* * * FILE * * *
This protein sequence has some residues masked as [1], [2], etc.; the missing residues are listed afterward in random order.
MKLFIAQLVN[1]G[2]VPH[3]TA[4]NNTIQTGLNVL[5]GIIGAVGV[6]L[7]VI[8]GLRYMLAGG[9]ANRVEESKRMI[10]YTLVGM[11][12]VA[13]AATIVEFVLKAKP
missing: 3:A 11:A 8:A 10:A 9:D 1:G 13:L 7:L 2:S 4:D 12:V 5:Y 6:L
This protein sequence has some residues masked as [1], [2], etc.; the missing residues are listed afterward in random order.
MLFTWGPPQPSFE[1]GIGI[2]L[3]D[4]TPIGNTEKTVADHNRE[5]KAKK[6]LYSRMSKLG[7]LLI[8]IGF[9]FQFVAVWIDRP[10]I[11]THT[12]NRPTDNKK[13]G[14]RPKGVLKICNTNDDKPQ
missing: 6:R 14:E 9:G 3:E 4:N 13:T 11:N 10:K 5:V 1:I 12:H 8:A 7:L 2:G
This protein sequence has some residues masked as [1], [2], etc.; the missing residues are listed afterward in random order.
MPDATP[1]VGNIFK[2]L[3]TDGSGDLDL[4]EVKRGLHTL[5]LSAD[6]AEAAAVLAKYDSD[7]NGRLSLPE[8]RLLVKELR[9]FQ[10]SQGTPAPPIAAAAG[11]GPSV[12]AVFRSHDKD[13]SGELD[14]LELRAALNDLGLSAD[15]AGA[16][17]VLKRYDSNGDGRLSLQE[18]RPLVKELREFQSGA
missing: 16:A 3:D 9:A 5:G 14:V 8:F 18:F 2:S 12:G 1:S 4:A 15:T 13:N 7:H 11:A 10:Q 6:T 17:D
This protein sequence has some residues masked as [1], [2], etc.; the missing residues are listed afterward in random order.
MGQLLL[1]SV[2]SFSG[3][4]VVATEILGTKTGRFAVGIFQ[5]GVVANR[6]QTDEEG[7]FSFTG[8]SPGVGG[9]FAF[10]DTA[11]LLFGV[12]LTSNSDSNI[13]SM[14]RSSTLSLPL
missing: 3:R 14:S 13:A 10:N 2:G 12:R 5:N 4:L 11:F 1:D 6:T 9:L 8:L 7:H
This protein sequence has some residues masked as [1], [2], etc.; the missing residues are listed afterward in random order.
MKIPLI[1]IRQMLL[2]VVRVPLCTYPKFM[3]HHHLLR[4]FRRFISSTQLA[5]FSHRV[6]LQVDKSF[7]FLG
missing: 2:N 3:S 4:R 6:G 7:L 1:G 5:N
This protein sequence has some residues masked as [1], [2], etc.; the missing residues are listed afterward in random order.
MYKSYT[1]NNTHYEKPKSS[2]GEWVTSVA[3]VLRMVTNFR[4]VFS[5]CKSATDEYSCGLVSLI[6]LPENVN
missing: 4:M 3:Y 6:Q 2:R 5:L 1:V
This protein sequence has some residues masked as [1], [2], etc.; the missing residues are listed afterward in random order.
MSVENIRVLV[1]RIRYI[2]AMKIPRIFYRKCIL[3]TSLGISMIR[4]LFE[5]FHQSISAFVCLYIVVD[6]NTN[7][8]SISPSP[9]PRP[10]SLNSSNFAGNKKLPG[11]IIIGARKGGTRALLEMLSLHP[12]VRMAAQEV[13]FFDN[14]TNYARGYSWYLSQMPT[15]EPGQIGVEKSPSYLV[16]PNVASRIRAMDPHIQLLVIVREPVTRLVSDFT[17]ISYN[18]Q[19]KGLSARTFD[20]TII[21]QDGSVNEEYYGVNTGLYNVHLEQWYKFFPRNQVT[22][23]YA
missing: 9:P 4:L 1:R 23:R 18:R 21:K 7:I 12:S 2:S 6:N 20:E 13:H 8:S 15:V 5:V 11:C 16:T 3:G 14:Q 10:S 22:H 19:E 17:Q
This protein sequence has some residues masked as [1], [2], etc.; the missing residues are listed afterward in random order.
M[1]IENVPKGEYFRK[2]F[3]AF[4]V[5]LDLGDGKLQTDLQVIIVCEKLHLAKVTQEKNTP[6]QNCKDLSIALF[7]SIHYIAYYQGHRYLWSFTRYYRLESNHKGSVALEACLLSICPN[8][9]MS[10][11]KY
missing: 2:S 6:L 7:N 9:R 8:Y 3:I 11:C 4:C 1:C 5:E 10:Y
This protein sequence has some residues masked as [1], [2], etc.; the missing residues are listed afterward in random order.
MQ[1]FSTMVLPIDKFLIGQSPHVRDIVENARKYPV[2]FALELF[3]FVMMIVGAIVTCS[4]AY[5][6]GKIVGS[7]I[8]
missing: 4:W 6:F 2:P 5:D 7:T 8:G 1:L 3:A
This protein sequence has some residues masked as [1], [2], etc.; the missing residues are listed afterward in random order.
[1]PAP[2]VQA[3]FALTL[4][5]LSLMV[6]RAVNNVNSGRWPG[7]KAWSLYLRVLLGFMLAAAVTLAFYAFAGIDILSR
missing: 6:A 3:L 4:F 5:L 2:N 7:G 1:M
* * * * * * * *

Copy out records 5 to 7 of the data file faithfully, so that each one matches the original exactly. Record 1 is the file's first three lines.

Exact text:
This protein sequence has some residues masked as [1], [2], etc.; the missing residues are listed afterward in random order.
MKIPLI[1]IRQMLL[2]VVRVPLCTYPKFM[3]HHHLLR[4]FRRFISSTQLA[5]FSHRV[6]LQVDKSF[7]FLG
missing: 2:N 3:S 4:R 6:G 7:L 1:G 5:N
This protein sequence has some residues masked as [1], [2], etc.; the missing residues are listed afterward in random order.
MYKSYT[1]NNTHYEKPKSS[2]GEWVTSVA[3]VLRMVTNFR[4]VFS[5]CKSATDEYSCGLVSLI[6]LPENVN
missing: 4:M 3:Y 6:Q 2:R 5:L 1:V
This protein sequence has some residues masked as [1], [2], etc.; the missing residues are listed afterward in random order.
MSVENIRVLV[1]RIRYI[2]AMKIPRIFYRKCIL[3]TSLGISMIR[4]LFE[5]FHQSISAFVCLYIVVD[6]NTN[7][8]SISPSP[9]PRP[10]SLNSSNFAGNKKLPG[11]IIIGARKGGTRALLEMLSLHP[12]VRMAAQEV[13]FFDN[14]TNYARGYSWYLSQMPT[15]EPGQIGVEKSPSYLV[16]PNVASRIRAMDPHIQLLVIVREPVTRLVSDFT[17]ISYN[18]Q[19]KGLSARTFD[20]TII[21]QDGSVNEEYYGVNTGLYNVHLEQWYKFFPRNQVT[22][23]YA
missing: 9:P 4:L 1:R 23:R 18:R 21:K 7:I 12:S 2:S 6:N 20:E 13:H 8:S 15:V 5:V 11:C 16:T 3:G 14:Q 10:S 22:H 19:E 17:Q